Evaluation of the psychometric properties of the pediatric parenting stress inventory (PPSI)

Katie A. Devine, Charles E. Heckler, Ernest R. Katz, Diane L. Fairclough, Sean Phipps, Sandra Sherman-Bien, Michael J. Dolgin, Robert B. Noll, Martha A. Askins, Robert W. Butler, Olle Jane Z. Sahler

Research output: Contribution to journalArticlepeer-review

8 Scopus citations

Abstract

Objective: This work evaluated the psychometric properties of the Pediatric Parenting Stress Inventory (PPSI), a new measure of problems and distress experienced by parents of children with chronic illnesses. Method: This secondary data analysis used baseline data from 1 sample of English-, Spanish-, and Hebrew-speaking mothers of children recently diagnosed with cancer (n = 449) and 1 sample of Englishand Spanish-speaking mothers of children recently diagnosed with cancer (n = 399) who participated in 2 problem-solving skills training interventions. The PPSI was administered at baseline with other measures of maternal distress. Factor structure was evaluated using exploratory factor analysis (EFA) on the first sample and confirmatory factor analysis (CFA) on both samples. Internal consistency was evaluated using Cronbach's alpha. Construct validity was assessed via Spearman correlations with measures of maternal distress. Results: EFA resulted in a stable four-factor solution with 35 items. CFA indicated that the four-factor solution demonstrated reasonable fit in both samples. Internal consistency of the subscales and full scale was adequate to excellent. Construct validity was supported by moderate to strong correlations with measures of maternal distress, depression, and posttraumatic stress symptoms. Conclusions: The PPSI demonstrated good psychometric properties in assessing current problems and distress experienced by mothers of children newly diagnosed with cancer. This tool may be used to identify individualized targets for intervention in families of children with cancer. Future studies could evaluate the utility and psychometrics of the PPSI with other pediatric populations.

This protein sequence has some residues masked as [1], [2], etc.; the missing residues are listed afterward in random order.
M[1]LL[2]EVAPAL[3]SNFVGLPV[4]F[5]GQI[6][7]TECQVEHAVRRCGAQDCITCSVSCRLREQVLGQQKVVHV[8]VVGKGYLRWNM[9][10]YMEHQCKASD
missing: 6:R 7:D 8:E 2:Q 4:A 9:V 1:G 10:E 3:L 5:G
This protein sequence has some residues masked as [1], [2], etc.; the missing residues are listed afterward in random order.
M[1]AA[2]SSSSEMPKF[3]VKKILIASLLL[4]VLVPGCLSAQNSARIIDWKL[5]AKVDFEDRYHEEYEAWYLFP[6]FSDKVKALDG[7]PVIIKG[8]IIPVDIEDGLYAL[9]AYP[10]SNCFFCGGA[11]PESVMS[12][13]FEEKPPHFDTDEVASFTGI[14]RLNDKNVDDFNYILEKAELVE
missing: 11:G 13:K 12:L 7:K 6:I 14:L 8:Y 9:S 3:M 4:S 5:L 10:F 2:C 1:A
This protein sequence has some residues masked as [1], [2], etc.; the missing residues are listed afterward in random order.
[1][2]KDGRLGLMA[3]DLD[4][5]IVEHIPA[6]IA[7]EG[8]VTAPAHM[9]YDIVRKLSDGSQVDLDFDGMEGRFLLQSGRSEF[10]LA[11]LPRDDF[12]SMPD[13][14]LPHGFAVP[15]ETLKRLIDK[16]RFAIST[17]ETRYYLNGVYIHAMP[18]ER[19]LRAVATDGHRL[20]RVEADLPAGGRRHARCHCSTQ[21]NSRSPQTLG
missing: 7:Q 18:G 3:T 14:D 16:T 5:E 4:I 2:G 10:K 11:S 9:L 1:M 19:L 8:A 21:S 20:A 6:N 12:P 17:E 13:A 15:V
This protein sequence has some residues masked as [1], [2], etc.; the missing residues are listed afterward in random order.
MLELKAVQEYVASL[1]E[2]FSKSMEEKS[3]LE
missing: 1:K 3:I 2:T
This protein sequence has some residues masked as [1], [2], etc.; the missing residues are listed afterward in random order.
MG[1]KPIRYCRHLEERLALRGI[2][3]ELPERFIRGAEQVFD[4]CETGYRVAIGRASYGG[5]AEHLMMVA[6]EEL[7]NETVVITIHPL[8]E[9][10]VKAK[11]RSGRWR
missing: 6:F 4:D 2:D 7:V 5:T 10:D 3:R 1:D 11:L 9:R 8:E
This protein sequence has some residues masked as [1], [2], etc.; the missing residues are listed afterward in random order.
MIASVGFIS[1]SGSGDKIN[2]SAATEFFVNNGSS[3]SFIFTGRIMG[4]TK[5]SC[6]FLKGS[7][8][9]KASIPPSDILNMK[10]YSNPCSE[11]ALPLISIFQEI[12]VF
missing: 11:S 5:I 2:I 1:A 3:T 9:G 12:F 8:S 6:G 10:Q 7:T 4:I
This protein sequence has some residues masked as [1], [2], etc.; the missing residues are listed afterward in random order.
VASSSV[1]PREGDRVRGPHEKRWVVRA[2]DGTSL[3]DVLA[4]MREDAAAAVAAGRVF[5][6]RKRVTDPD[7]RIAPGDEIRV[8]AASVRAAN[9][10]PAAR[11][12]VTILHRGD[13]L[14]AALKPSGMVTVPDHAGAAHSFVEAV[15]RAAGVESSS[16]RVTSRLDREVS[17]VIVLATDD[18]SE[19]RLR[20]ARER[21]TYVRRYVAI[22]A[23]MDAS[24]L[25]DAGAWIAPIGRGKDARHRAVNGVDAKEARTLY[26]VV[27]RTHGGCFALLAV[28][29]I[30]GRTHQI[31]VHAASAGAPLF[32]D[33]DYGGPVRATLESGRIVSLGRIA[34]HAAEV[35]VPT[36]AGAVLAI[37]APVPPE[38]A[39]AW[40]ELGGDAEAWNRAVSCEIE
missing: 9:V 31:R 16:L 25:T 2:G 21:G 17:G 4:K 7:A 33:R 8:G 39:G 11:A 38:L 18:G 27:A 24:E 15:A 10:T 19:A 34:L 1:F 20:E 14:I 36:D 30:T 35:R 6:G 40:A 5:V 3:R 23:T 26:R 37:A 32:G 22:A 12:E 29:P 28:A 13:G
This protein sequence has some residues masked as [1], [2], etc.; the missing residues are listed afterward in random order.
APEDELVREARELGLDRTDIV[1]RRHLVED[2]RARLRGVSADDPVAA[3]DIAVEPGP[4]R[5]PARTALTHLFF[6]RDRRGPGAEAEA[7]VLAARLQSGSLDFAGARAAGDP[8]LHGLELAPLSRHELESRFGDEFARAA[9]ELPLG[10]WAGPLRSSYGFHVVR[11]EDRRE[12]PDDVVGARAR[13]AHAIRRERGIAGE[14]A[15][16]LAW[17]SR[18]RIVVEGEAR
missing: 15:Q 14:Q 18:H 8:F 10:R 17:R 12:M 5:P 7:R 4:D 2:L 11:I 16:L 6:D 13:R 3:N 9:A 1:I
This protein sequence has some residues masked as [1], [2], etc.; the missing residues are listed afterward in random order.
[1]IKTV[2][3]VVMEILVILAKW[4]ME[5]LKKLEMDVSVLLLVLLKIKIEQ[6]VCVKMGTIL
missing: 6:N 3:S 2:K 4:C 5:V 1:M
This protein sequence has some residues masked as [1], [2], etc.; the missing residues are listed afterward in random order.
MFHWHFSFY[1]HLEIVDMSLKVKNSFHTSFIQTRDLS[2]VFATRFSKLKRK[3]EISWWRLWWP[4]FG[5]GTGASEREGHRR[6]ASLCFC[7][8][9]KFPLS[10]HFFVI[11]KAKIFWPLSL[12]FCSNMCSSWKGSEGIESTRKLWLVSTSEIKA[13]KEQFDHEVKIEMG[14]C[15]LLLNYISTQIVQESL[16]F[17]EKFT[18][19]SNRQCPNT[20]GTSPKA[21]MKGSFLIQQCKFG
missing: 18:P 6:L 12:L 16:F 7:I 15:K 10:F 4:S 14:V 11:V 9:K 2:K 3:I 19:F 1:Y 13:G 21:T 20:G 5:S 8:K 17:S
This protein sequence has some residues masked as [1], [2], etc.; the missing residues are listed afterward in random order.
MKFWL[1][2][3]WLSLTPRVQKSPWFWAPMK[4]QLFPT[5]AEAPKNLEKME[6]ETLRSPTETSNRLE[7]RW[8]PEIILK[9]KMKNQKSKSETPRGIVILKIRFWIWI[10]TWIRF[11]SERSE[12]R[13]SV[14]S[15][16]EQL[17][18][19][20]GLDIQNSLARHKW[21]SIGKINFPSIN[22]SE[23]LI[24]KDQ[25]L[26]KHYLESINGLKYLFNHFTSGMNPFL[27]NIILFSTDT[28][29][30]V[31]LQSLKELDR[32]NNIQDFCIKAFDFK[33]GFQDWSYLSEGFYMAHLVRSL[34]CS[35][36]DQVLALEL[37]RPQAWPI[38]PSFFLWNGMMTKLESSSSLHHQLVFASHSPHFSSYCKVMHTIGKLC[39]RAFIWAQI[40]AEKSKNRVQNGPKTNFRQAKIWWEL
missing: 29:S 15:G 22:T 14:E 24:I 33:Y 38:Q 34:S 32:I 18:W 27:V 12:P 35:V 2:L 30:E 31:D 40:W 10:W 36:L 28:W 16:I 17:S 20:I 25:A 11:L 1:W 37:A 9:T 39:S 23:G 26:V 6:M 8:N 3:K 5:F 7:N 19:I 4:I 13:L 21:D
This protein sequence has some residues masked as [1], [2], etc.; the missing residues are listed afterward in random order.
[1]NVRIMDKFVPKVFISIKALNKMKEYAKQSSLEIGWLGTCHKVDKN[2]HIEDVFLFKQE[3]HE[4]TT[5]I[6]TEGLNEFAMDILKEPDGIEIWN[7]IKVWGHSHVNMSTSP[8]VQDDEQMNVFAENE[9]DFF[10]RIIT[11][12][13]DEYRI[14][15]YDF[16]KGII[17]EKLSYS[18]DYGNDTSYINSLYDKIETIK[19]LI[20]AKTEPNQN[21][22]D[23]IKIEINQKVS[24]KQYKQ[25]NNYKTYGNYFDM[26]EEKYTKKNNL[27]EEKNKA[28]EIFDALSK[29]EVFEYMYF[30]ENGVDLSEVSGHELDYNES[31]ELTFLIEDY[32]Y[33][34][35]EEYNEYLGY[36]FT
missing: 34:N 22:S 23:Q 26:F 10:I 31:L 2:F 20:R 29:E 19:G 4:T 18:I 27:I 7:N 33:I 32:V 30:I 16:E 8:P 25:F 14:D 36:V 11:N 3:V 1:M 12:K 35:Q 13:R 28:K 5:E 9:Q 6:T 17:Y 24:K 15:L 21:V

Original languageEnglish (US)
Pages (from-to)130-138
Number of pages9
JournalHealth Psychology
Volume33
Issue number2
DOIs
StatePublished - Feb 2014
Externally publishedYes

All Science Journal Classification (ASJC) codes

  • Psychiatry and Mental health
  • Applied Psychology

Keywords

  • Assessment
  • Parental distress
  • Parental stress
  • Pediatric

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